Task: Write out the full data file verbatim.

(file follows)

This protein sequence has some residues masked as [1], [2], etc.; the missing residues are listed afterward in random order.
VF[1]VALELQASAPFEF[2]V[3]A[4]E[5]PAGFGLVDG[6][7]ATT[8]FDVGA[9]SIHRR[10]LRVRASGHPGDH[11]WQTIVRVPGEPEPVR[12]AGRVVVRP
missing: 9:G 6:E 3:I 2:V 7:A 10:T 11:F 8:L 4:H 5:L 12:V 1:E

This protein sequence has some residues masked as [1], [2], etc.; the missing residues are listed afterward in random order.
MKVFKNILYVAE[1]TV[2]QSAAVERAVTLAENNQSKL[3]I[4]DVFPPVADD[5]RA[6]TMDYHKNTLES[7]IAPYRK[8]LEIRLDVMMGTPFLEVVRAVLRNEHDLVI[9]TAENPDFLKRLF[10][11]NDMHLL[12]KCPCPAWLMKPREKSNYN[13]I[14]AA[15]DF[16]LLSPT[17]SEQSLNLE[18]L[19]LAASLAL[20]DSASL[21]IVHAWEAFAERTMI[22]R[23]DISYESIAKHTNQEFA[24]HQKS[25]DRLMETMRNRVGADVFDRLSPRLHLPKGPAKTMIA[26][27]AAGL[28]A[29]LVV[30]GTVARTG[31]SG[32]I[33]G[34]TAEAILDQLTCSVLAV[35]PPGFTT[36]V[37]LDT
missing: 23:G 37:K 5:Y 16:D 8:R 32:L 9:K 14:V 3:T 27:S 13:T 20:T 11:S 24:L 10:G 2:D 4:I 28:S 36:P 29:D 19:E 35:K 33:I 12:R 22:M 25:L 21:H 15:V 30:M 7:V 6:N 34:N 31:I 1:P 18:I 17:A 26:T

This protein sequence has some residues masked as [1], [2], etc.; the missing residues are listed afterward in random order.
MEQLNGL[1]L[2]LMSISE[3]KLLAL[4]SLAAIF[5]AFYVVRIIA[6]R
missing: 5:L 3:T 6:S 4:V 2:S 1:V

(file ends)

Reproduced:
This protein sequence has some residues masked as [1], [2], etc.; the missing residues are listed afterward in random order.
VF[1]VALELQASAPFEF[2]V[3]A[4]E[5]PAGFGLVDG[6][7]ATT[8]FDVGA[9]SIHRR[10]LRVRASGHPGDH[11]WQTIVRVPGEPEPVR[12]AGRVVVRP
missing: 9:G 6:E 3:I 2:V 7:A 10:T 11:F 8:L 4:H 5:L 12:V 1:E

This protein sequence has some residues masked as [1], [2], etc.; the missing residues are listed afterward in random order.
MKVFKNILYVAE[1]TV[2]QSAAVERAVTLAENNQSKL[3]I[4]DVFPPVADD[5]RA[6]TMDYHKNTLES[7]IAPYRK[8]LEIRLDVMMGTPFLEVVRAVLRNEHDLVI[9]TAENPDFLKRLF[10][11]NDMHLL[12]KCPCPAWLMKPREKSNYN[13]I[14]AA[15]DF[16]LLSPT[17]SEQSLNLE[18]L[19]LAASLAL[20]DSASL[21]IVHAWEAFAERTMI[22]R[23]DISYESIAKHTNQEFA[24]HQKS[25]DRLMETMRNRVGADVFDRLSPRLHLPKGPAKTMIA[26][27]AAGL[28]A[29]LVV[30]GTVARTG[31]SG[32]I[33]G[34]TAEAILDQLTCSVLAV[35]PPGFTT[36]V[37]LDT
missing: 23:G 37:K 5:Y 16:D 8:R 32:L 9:K 14:V 3:T 27:S 13:T 20:T 11:S 24:L 10:G 2:D 4:I 28:S 36:P 29:D 19:E 35:K 33:I 12:R 22:M 25:L 21:H 15:V 30:M 7:V 6:N 34:N 31:I 1:P 18:I 17:A 26:T

This protein sequence has some residues masked as [1], [2], etc.; the missing residues are listed afterward in random order.
MEQLNGL[1]L[2]LMSISE[3]KLLAL[4]SLAAIF[5]AFYVVRIIA[6]R
missing: 5:L 3:T 6:S 4:V 2:S 1:V